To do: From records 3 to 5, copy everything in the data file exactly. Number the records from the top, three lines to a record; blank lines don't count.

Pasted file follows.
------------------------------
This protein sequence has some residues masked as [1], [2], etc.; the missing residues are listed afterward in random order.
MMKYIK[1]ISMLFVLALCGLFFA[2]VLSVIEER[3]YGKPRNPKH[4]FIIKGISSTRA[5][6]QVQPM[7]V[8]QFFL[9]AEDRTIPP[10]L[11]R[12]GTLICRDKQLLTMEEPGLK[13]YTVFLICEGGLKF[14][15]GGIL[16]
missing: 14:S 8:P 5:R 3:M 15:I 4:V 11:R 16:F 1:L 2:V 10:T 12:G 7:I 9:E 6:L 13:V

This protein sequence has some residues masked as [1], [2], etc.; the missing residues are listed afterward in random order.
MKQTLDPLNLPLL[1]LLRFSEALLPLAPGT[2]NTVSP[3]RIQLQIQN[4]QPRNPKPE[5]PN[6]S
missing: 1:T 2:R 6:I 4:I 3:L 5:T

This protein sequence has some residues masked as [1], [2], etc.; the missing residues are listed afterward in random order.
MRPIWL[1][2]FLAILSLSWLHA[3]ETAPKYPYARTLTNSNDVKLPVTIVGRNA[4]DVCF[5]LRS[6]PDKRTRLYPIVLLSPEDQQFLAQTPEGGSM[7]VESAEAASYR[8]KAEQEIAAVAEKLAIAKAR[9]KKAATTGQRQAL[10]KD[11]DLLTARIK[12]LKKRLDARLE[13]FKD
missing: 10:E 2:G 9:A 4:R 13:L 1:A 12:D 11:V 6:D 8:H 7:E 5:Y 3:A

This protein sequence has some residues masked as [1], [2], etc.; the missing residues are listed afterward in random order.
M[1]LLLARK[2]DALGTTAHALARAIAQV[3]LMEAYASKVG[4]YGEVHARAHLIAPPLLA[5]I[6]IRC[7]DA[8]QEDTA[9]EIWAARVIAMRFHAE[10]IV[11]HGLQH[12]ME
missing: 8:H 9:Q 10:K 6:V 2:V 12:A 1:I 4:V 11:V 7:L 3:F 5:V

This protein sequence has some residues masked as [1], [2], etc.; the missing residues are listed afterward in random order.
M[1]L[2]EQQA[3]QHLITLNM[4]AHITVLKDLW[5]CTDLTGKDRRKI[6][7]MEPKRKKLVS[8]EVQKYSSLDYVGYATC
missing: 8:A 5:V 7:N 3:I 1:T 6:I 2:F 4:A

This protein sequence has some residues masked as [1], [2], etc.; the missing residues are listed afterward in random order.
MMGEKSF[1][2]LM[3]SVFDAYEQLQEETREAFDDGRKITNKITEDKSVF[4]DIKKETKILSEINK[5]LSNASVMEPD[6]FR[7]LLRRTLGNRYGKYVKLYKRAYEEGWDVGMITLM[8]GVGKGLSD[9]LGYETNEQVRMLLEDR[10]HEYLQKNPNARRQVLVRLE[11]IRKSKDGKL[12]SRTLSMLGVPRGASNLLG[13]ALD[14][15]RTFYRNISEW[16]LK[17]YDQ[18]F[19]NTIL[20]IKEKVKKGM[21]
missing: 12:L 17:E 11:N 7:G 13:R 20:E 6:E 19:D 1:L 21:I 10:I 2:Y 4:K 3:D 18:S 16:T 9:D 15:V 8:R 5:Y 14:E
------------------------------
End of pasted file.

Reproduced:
This protein sequence has some residues masked as [1], [2], etc.; the missing residues are listed afterward in random order.
MRPIWL[1][2]FLAILSLSWLHA[3]ETAPKYPYARTLTNSNDVKLPVTIVGRNA[4]DVCF[5]LRS[6]PDKRTRLYPIVLLSPEDQQFLAQTPEGGSM[7]VESAEAASYR[8]KAEQEIAAVAEKLAIAKAR[9]KKAATTGQRQAL[10]KD[11]DLLTARIK[12]LKKRLDARLE[13]FKD
missing: 10:E 2:G 9:A 4:R 13:L 1:A 12:D 11:V 6:D 8:H 7:E 5:Y 3:A

This protein sequence has some residues masked as [1], [2], etc.; the missing residues are listed afterward in random order.
M[1]LLLARK[2]DALGTTAHALARAIAQV[3]LMEAYASKVG[4]YGEVHARAHLIAPPLLA[5]I[6]IRC[7]DA[8]QEDTA[9]EIWAARVIAMRFHAE[10]IV[11]HGLQH[12]ME
missing: 8:H 9:Q 10:K 6:V 2:V 12:A 1:I 4:V 11:V 7:L 3:F 5:V

This protein sequence has some residues masked as [1], [2], etc.; the missing residues are listed afterward in random order.
M[1]L[2]EQQA[3]QHLITLNM[4]AHITVLKDLW[5]CTDLTGKDRRKI[6][7]MEPKRKKLVS[8]EVQKYSSLDYVGYATC
missing: 8:A 5:V 7:N 3:I 1:T 6:I 2:F 4:A